01: Introduction: Tijuana to Mexico City on AeroMexico
02: Cross Border Xpress bridge, Tijuana Airport
03: AeroMexico 787-8 Premier Class (business class) Tijuana to Mexico City
04: Presidente InterContinental Hotel, Mexico City
05: 3 things that surprised me about Mexico City
06: AeroMexico Salon Premier Club, Terminal 2 MEX
07: AeroMexico 737-700 Premier Class (business class) Mexico City to Tijuana
It didn’t even occur to me that I might have lounge access as part of my itinerary until I was standing smack dab in the heart of terminal 2 at MEX with two hours to go before my flight with no place to sit and relax. Mexico City Benito Juárez International Airport is one of the most chaotic airports I’ve ever been in, with very limited quiet / secluded seating options throughout the entire terminal. I certainly wasn’t expecting that, so it was only natural for me to start thinking about how to get into a lounge of some sort. Any lounge would do – I just needed a quiet place to sit!
Since I had a Premier Class boarding pass for my flight to TIJ this morning, I thought I’d trudge on up to the AeroMexico Salon Premier club on the second floor and see if they’d let me in. Knowing that it’s pretty much impossible to get into the lounge on any domestic US first class ticket, my hopes weren’t very high as I made my way up the staircase. But it never hurts to ask, right?
Much to my relief, I discovered that a Premier Class ticket does grant access to the lounge, even on a domestic intra-Mexico route like the one I had today. Very unexpected, but very welcome as well.
Unfortunately, once inside, I quickly discovered that it was just as busy and chaotic in here as it was out in the main terminal. Finding a place to sit was difficult, made even worse by a handful of other travelers who were sprawled out on the huge couches along the back wall taking up valuable seating space. Oh well – I did find an empty chair with an adjacent table nearby so it wasn’t a total disaster.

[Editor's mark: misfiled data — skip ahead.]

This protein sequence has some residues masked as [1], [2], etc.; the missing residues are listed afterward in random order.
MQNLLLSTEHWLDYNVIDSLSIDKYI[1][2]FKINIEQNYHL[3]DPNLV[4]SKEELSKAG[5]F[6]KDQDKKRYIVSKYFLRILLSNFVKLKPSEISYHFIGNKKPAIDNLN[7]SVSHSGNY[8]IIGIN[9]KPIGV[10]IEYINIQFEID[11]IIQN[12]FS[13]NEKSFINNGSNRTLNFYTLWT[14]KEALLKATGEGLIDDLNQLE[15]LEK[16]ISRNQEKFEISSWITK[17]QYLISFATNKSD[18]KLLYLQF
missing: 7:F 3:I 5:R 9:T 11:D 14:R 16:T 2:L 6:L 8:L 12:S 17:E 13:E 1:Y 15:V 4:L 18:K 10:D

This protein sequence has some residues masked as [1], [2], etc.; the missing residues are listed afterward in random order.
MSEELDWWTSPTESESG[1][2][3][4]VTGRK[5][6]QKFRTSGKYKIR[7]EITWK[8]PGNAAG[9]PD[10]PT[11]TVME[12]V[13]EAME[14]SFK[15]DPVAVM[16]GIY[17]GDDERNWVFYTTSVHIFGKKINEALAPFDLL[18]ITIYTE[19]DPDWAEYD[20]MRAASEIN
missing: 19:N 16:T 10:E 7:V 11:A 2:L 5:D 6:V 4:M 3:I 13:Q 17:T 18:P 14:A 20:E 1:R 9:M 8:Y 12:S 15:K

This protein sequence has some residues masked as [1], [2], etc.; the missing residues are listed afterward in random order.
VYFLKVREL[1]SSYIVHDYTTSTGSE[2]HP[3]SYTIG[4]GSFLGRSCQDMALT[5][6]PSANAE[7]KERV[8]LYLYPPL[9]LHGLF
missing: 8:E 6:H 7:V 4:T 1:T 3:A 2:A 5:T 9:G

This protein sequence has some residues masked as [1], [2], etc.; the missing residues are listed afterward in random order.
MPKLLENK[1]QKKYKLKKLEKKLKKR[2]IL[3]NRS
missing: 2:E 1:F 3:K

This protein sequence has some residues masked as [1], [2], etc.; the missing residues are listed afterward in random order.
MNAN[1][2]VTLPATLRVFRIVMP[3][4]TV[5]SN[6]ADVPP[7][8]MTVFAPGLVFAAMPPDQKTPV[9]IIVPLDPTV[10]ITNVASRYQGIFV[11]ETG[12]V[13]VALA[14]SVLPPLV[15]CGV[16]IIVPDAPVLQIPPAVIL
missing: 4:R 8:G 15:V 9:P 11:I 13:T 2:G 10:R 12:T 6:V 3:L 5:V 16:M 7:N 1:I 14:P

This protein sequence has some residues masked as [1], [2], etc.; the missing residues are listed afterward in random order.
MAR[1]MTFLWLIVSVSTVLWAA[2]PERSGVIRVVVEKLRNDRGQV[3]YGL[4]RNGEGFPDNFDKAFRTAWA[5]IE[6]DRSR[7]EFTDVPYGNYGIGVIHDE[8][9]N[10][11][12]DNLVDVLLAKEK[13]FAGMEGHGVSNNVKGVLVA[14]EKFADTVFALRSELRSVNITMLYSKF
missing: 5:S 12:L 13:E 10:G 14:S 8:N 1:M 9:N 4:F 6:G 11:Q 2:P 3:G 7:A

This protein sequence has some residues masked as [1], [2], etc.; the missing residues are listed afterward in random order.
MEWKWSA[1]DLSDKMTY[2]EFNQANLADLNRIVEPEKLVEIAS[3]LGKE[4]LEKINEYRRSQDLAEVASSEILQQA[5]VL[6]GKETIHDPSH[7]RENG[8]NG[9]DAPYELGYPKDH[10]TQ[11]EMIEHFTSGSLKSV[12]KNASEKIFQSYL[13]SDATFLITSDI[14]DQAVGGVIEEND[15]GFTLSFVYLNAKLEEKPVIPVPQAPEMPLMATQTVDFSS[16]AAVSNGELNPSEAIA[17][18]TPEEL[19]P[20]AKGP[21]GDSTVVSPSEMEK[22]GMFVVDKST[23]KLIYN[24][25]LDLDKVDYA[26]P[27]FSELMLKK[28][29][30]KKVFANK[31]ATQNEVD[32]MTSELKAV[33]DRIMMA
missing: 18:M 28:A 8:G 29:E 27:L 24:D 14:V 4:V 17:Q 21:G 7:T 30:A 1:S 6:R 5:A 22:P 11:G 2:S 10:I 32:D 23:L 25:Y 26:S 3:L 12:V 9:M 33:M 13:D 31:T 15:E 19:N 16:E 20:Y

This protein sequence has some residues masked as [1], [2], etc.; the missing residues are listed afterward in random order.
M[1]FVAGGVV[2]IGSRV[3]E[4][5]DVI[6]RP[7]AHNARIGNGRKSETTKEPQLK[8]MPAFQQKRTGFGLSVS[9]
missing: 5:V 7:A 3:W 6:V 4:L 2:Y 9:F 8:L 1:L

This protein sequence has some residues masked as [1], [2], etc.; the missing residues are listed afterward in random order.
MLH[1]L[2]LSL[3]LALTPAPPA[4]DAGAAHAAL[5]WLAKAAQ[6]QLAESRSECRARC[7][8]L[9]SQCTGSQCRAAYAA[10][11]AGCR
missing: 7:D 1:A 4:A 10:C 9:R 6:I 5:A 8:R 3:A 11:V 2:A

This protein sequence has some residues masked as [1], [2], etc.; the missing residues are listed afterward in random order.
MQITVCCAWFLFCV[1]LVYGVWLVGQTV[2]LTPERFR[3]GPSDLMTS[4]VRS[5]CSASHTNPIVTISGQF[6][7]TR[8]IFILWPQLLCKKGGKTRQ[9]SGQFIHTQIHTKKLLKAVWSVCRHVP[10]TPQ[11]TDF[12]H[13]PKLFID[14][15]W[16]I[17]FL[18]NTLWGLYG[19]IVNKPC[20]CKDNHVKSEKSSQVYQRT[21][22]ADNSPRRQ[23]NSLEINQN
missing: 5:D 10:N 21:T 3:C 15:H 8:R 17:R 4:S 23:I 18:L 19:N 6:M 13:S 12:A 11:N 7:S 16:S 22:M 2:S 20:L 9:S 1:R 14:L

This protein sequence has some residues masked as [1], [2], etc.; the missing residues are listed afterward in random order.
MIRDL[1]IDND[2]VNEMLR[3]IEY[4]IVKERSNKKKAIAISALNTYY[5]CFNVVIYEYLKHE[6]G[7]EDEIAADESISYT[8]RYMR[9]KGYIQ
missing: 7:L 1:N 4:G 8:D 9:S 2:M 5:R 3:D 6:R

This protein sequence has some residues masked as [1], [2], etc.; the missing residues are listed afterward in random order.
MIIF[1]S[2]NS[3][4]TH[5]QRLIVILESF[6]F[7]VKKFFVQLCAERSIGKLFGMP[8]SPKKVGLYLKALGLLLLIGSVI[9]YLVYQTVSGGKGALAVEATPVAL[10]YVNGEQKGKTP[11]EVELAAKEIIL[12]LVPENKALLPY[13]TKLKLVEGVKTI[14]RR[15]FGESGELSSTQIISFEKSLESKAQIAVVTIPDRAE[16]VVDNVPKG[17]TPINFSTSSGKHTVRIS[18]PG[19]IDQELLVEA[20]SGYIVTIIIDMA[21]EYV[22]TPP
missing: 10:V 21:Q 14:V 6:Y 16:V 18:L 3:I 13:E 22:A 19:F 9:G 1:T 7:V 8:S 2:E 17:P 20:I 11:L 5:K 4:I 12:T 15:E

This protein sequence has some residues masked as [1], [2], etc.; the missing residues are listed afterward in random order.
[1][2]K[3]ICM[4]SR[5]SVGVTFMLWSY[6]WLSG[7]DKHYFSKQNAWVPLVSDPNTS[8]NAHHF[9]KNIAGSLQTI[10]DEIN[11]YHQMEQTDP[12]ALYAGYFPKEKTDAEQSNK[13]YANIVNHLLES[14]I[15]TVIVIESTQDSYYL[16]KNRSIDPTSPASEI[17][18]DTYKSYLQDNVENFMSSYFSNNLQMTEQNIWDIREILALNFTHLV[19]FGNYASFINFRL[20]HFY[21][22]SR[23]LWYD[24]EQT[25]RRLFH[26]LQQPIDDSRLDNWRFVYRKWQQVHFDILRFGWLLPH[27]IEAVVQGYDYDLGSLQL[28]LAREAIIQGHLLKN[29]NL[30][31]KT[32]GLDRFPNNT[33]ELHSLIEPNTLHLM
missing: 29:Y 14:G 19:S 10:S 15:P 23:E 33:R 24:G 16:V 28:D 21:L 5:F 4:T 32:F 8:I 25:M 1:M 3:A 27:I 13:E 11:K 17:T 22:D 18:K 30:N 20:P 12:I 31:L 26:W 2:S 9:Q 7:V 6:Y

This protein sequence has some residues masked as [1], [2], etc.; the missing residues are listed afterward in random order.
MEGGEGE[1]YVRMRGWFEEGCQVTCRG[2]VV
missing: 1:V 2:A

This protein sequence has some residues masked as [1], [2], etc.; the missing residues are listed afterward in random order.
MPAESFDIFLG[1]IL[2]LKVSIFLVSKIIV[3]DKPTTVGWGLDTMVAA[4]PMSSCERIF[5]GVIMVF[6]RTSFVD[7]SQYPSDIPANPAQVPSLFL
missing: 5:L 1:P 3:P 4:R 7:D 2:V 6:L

My first impressions of the lounge were pretty good despite how crowded it was. It is a very large and open space with high ceilings, and the layout is broken up into sections for dining, lounging, and working.
Food options weren’t all that great. The self-serve cold food bar was nearly picked clean by the time I arrived, with the only options left being a few pieces of fruit, some stale danish, and an assortment of pre-packaged granola bars and nuts. I was really looking forward to a healthy bowl of cereal, but there was none to be found. A small bag of peanuts and a glass of orange juice would have to do.
Note that there is also a hot-food “restaurant” in this lounge with limited Mexican-style items such as quesadillas and tortas. I use quotation marks simply because I’m not sure what else to call this section – it’s broken off from the main lounge as it’s own separate room, but it’s very small with bar-style seating and it did seem a bit awkward and cramped. It looked more like a smoking lounge than a place to eat. I didn’t try any of this food simply because I had a hankering for healthy cereal that no quesadilla on earth could quench.
Another nice thing about this lounge is the fact that there is a full spa for those who seek complete detachment from the stress of being in a noisy airport. I didn’t go in, but it looked really nice and tempting from the outside.
Despite the crowds and lackluster food options, I did find this Salon Premier Club to be a really nice alternative to grinding it out in the main terminal below. The noise and activity levels inside were much lower, and there were plenty of places to plug in and recharge mobile devices. I certainly wouldn’t call it “heaven”, but it was a decent place to hang out for a while before my flight.